The funny thing is that component movements of the Islamic martial art of 'Chaquan' looks identical to our 'Hakka' Longfist Style - even down to the applications - but Longfist is generic and certainly not rare! It comprises hundreds (or thousands) of Northern Styles and is common-place (it has even penetrated a number of Southern Styles). We all approach these movements from our different lineage perspectives - but all traditions use the 'external', 'Internal' and 'Integrated' aspects of ancient Chinese science.
My research suggests that the Qin Dynasty (221-206 BCE) instigated a country-wide martial culture - probably through a specially constructed manual comprised of illustrations and basic directions. As the Qin Emperor expanded the model of the Qin State (originally situated in Northwest China) across the whole of the conquered territories of what is today considered 'China' (which excluded at the time the swamp-infested area of what is now Fujian province) - this 'unity' of culture spread over a massive geographical area and converted every village into a military barracks - and ordered that every local man, women and child became a 'soldier' serving the Qin State whilst having to train in a standardised martial art (both 'armed' and 'unarmed').
This makes Longfist over two-thousand years old - and pre-existing the arrival of Muslims in China by about 1,200 years! The Arab merchants constructed their Chaquan version of Longfist from what they saw around them in the areas of China they had settled within (possibly acquired from the families of the Chinese women they married). Of course, this specialised Longfist was then taught to non-Muslim Chinese people (for various reasons) over-time - so that today Chaquan is practiced by millions of ethnic Han people - as well as Hui Chinese-Muslims. Hakka gongfu is typically 'Confucian' with Buddhist and Daoist overtones. There are theories, however, that suggest the 'Qin' and 'Han' Dynasties may have been 'Hakka' - that is founded by displaced peoples who originally lived on the edges of geographical Northern China (before migrating Southward) and which had developed cultures that mixed 'Han' and 'non-Han' (Barbarian) cultural elements together.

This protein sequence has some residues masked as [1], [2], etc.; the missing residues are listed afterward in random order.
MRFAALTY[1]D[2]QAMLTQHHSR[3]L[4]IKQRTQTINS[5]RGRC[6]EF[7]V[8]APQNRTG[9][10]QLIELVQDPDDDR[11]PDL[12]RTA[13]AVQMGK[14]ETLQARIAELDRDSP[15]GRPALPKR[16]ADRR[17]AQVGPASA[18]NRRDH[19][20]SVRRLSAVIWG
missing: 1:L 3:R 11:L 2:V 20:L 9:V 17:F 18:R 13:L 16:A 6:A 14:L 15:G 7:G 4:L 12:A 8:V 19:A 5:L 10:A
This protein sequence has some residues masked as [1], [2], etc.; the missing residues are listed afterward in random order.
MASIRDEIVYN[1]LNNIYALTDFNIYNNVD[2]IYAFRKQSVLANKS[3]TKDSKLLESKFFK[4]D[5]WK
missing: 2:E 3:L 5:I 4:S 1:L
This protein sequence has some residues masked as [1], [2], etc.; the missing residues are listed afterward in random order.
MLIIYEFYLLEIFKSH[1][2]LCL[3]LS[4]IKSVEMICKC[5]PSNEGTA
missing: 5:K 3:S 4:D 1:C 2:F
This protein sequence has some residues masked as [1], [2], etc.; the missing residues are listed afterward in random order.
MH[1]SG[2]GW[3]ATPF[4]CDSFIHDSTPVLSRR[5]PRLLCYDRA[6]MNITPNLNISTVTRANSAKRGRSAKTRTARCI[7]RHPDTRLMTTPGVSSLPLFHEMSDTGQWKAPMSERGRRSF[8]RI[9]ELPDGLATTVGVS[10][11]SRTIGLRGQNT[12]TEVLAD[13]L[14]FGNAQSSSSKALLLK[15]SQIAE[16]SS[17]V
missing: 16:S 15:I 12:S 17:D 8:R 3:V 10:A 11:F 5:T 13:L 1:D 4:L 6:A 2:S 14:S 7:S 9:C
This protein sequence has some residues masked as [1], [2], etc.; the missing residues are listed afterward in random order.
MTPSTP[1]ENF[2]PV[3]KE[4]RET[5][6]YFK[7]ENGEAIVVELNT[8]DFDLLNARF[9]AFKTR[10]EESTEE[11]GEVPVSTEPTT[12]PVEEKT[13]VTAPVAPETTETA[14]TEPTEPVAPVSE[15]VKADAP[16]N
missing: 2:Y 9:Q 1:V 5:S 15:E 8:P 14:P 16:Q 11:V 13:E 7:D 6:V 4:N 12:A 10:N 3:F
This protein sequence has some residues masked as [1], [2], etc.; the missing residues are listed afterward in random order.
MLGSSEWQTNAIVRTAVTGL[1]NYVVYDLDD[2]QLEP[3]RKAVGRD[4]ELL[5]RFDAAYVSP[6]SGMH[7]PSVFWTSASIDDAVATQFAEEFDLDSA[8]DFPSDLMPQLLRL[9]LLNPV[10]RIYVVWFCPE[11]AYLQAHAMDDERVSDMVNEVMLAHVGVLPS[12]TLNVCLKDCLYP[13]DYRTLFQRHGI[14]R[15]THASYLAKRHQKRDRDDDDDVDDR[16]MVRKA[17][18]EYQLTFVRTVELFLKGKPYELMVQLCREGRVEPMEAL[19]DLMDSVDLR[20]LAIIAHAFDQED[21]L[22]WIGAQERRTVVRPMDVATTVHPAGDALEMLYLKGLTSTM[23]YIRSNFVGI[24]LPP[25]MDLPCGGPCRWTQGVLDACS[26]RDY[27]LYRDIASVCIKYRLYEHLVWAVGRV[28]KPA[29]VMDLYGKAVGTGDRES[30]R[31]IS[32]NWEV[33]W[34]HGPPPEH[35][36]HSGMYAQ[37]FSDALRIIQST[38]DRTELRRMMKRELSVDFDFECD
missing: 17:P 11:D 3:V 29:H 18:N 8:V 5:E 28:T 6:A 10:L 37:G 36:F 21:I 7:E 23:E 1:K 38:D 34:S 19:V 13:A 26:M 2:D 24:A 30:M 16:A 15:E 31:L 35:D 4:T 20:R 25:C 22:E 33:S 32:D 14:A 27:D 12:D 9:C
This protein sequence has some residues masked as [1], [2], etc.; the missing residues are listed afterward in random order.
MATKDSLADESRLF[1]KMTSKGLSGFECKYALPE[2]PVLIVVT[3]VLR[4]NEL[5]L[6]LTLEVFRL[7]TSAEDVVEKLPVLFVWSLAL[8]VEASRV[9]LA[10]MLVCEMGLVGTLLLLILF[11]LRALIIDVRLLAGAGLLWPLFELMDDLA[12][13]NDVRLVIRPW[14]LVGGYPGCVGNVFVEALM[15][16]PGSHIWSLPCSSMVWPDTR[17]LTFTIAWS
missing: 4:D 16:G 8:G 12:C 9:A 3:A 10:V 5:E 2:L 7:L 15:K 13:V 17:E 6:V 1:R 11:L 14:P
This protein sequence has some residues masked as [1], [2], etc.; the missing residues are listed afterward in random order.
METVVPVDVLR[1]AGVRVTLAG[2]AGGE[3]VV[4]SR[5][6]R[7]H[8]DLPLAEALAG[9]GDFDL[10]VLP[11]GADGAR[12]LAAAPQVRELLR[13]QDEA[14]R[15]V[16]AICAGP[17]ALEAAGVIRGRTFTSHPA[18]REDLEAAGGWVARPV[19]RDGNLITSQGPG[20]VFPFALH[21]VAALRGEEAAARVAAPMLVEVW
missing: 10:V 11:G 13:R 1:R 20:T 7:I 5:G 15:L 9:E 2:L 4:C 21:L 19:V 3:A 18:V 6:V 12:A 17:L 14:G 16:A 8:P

This history is disputed, but certainly DNA studies have linked (modern) Hakka women living within South China with (Evenk) women living today in Siberia. Certainly, our Spear Forms were originally practiced (in-part) whilst riding a Steppe pony and gripping and steering the animal with the legs - whilst keeping the hands free to wield the spear from one side to the other without striking the animal's head. Later, when ponies were nolonger available - the 'Horse Stance' was developed to take their place in training. The 'Horse Stance' used to prepare the practitioner by building the lower-body strength for riding a Steppe pony through 'holding' the stance for long periods of time. Today, most practitioners use this method for strength-building - but have no knowledge of the historical development behind its structure.
Shifu Adrian Chan-Wyles (b. 1967) - Lineage (Generational) Inheritor of the Ch'an Dao Hakka Gongfu System.